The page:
It's snowing outside

The snow is still coming down outside my window, which around here is—like rain in Southern California—an unusual but in no way unexpected event. That makes it somewhat topical to comment on local drivers' reaction to this. They basically fall into three camps:

There's the normal reasonable driver camp, that makes up perhaps half of the cars on the road, or slightly less when it's snowing. These are people that have been driving long enough or are generally well-adjusted enough not to hold their masculinity and/or self-worth hostage to their driving style. So they drive at a safe and reasonably speed and are generally law-abiding and courteous. Sure, each individual driver occasionally veers into one of the two modes I'll describe below, but overall they react rationally to current driving conditions.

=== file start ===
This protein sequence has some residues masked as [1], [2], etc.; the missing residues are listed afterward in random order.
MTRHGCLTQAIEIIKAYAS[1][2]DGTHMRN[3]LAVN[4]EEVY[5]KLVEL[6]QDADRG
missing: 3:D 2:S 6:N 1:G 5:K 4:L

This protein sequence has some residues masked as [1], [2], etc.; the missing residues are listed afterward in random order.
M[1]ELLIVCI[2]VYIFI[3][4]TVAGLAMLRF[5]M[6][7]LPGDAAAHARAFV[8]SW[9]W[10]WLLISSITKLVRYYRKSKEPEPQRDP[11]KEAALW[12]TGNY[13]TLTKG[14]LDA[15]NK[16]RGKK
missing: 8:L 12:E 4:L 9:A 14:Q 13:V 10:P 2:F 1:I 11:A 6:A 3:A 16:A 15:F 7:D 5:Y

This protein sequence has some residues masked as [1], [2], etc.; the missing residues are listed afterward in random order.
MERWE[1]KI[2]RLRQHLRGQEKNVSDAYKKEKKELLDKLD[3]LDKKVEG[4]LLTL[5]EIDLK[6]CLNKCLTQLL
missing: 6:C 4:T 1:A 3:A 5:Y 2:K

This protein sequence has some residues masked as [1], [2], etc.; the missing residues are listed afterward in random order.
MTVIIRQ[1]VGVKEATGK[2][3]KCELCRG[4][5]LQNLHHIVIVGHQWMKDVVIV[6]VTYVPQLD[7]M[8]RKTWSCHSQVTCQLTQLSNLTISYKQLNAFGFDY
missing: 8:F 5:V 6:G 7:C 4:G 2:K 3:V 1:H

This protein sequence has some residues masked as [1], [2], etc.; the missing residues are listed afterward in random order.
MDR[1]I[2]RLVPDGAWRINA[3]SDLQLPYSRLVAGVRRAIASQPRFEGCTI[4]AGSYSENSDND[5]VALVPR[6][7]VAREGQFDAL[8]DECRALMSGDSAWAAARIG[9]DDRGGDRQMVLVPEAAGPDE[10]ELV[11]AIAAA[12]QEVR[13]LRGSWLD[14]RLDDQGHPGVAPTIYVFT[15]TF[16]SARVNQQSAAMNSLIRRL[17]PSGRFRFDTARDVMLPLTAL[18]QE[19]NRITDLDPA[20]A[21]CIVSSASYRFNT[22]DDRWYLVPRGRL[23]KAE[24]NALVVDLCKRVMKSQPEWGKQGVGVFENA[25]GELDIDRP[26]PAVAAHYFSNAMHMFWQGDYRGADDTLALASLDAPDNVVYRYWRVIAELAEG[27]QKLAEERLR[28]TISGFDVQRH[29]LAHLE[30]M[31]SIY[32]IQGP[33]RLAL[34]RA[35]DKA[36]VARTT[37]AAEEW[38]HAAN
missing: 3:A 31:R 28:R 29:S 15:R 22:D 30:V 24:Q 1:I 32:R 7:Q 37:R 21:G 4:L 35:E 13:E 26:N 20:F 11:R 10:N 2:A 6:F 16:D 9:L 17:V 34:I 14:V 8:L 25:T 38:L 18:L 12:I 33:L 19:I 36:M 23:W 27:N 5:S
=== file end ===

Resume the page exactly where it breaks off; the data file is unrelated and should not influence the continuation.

The second camp is the so-cautious-they're-dangerous camp, that make up around a quarter of the drivers around here. Their style is to drive at a snail's pace any time they see white around them. No matter if the roads are bare and wet, fifteen miles an hour is plenty for them, thankyouverymuch. Similar to the granny doing forty-five in the right lane of the interstate with her left blinker on, their primary function is to provoke the third style of driver.

The third camp has a noticeably forced nonchalance about the fact that traction conditions might be sub-optimal. In fact they typically drive more aggressively on snowy or icy roads than they would if the roads were merely wet. More often than not they're driving a large four-wheel-drive pickup or SUV, but the occasional chip-on-their-shoulder Saab or Volvo driver is also guilty.

Back when I had a more performance-oriented vehicle I was often a member of the third camp (of course there was also the Walter Mitty aspect of playing World Rally Championship on the streets of Bellingham), though I now like to think I'm in the first camp. Fortunately we all grow up. Unfortunately there is always a new batch of whippersnappers to take our place.


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